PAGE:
Money bill in the House reverses many harmful Trump schemes
Among the many things the House bill would do is protect six-day mail delivery, something Trump has been scheming to end. | David Goldman/AP

WASHINGTON—Federal worker unions are lauding a draft House money bill that gives all two million U.S. government workers a 3.1% general raise next January 1. GOP President Donald Trump declared he’d give them zero.

Not only that, but Trump wanted to dismantle the Office of Personnel Management (OPM) – in essence, the government’s HR department – and transfer its functions to an unaccountable political appointee within the White House. The money bill bars that Trump scheme, too.

The two pro-worker provisions are part of a large money bill covering the Treasury Department and general government spending on such things as buildings, rent and worker pay. But the measure also saw Appropriations subcommittee Democrats slam several other Trump initiatives while giving the GOP members one win on reproductive rights. The key provisions include:

  • No to Trump’s Mexican Wall. The bill bans using money from the Treasury Department’s forfeiture fund “to plan, design, construct or carry out a project to build a wall, barrier, fence or road” along the U.S.-Mexico border – or even to build an access road to the wall. That fund has $1.5 billion of the $5 billion-$7 billion Trump wants for his wall.
  • Trump wants to cut the federal poverty rate by redefining poverty down. That would throw millions off eligibility for food stamps, Temporary Assistance for Needy Families, Medicaid and federally subsidized housing. Section 634 of the measure tosses that scheme out by banning the government from using any funds to advance it.
  • The measure also tells health insurers their policies for federal workers must include contraceptive coverage – unless the insurers object for religious reasons.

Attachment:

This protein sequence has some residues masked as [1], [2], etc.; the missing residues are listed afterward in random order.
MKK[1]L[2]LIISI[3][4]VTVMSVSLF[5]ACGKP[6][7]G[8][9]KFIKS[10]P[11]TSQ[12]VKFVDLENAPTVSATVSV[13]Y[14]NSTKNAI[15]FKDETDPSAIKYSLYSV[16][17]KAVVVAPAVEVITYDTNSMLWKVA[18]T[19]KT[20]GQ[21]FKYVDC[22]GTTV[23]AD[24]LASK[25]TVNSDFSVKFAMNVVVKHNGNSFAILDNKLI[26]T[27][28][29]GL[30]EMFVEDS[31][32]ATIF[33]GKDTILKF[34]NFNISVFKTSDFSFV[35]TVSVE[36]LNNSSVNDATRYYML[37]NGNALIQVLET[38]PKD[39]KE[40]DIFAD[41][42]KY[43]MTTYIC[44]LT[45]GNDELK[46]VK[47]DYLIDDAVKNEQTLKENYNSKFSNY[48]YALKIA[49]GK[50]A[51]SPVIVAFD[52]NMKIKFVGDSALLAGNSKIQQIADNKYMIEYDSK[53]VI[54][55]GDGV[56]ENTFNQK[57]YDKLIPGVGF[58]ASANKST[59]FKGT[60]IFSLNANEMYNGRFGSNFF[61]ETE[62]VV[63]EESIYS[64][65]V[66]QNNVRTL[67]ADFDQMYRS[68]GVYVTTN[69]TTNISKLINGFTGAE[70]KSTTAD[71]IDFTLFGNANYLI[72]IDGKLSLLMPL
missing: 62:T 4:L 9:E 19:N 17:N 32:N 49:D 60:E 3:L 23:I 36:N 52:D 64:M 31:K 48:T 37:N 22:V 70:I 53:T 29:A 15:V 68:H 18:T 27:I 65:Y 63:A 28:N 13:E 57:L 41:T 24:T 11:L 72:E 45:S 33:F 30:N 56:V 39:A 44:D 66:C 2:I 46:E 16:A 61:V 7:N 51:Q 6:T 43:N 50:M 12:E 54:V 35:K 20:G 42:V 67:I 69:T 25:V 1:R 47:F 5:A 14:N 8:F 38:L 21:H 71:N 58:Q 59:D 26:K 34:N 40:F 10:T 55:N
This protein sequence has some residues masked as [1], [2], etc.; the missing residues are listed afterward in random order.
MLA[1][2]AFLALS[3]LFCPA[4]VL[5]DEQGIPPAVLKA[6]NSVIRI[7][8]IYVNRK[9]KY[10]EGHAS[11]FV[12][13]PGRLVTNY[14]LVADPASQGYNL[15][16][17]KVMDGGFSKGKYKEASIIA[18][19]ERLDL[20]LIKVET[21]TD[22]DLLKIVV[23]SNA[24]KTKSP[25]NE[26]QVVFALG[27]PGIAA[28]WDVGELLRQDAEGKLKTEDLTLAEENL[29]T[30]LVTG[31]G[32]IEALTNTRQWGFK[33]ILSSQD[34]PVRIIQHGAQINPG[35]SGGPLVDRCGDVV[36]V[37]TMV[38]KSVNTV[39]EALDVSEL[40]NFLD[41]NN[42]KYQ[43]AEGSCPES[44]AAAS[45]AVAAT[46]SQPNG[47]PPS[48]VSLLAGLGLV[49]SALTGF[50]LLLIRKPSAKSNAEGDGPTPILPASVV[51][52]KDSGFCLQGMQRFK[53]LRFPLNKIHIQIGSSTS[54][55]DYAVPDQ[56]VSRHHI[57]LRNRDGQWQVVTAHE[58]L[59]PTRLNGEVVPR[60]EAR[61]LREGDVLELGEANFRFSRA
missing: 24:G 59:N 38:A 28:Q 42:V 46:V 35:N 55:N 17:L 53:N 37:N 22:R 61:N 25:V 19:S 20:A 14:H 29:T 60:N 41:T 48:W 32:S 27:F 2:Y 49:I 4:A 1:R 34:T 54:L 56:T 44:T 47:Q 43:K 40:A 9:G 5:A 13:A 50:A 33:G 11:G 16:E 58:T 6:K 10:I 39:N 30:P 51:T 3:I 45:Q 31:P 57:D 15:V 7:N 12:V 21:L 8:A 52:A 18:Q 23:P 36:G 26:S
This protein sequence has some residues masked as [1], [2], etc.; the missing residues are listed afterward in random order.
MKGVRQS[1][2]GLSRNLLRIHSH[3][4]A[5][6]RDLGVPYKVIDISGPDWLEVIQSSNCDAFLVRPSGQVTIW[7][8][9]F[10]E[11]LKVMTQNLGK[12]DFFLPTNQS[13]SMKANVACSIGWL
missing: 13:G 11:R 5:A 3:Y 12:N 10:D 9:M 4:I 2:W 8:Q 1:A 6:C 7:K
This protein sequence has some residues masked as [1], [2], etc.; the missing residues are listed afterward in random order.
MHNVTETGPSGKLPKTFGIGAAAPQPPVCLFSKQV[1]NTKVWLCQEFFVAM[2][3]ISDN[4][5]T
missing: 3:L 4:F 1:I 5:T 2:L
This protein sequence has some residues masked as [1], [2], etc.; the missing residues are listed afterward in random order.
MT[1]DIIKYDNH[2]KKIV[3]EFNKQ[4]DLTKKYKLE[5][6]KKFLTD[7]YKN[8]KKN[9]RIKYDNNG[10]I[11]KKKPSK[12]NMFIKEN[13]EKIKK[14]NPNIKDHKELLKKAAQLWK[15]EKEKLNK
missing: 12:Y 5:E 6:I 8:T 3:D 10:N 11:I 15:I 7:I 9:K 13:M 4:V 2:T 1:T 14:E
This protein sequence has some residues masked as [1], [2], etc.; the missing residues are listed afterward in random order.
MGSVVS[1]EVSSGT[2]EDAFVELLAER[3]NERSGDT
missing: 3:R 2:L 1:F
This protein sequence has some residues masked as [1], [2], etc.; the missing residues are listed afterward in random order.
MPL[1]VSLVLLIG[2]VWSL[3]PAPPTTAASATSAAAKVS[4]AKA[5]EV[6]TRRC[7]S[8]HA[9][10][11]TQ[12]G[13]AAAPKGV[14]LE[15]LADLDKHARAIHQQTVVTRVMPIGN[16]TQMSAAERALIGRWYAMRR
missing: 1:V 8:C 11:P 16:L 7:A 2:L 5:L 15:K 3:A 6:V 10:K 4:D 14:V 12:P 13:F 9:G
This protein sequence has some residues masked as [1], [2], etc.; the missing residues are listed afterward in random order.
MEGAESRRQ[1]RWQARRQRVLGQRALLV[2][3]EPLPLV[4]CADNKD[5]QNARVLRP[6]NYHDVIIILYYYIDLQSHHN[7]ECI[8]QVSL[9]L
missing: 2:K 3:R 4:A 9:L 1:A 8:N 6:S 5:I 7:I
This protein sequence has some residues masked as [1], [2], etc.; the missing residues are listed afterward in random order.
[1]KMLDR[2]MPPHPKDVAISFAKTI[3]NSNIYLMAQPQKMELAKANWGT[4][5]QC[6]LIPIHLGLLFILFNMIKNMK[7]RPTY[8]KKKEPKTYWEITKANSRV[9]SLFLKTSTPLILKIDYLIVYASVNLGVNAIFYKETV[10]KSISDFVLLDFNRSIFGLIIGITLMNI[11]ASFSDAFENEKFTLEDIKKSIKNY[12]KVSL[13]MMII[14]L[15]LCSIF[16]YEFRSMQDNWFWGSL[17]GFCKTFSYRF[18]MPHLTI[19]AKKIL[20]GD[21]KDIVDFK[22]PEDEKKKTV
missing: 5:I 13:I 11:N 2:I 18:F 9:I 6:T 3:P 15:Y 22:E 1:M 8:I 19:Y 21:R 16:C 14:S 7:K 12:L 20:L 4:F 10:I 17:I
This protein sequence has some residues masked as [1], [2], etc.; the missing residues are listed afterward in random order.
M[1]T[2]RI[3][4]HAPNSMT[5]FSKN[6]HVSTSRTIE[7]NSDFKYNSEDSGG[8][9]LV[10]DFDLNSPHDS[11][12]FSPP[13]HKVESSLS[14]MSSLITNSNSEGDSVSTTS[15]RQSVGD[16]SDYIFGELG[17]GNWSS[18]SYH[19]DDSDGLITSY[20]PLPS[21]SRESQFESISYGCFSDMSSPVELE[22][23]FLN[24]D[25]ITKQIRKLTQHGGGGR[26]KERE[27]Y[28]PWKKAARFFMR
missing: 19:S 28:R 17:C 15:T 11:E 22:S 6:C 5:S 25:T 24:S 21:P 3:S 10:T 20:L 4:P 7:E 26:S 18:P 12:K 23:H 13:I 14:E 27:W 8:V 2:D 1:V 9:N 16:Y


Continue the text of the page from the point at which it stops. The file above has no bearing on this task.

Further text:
• In a win for the GOP, the measure also keeps the 44-year-old Hyde Amendment banning federal funding for abortions, in this case, applied to all federal workers, except in cases of rape, incest or to save the life of the mother. On the other hand, the bill also orders federal agencies to give woman workers a site at work to breastfeed their babies.
  • And the bill also bans the frequent GOP scheme to end six-day mail delivery.

Killing OPM would have been a long step back to the old spoils system of the 19th century, and just what Trump and his anti-worker right-wing ideological backers in and out of the White House wanted, said J. David Cox, president of the Government Employees (AFGE), the largest federal workers union.

But the Appropriations Financial Services and General Government subcommittee bounced Trump’s anti-OPM plan. Lawmakers inserted a flat ban on the “reckless and potentially dangerous” idea, Cox said. Then, in their June 3 work session, the subcommittee unanimously passed the entire money bill.

Both Trump moves that the panel discarded are part of his ideological war against workers, especially federal workers, and their unions. The war also includes Trump’s executive orders evicting unions from their small spaces within federal office buildings, seizure of phones, fax machines and computers union reps used to help protect workers, and forcing the reps to do so on their own time and on their own dime.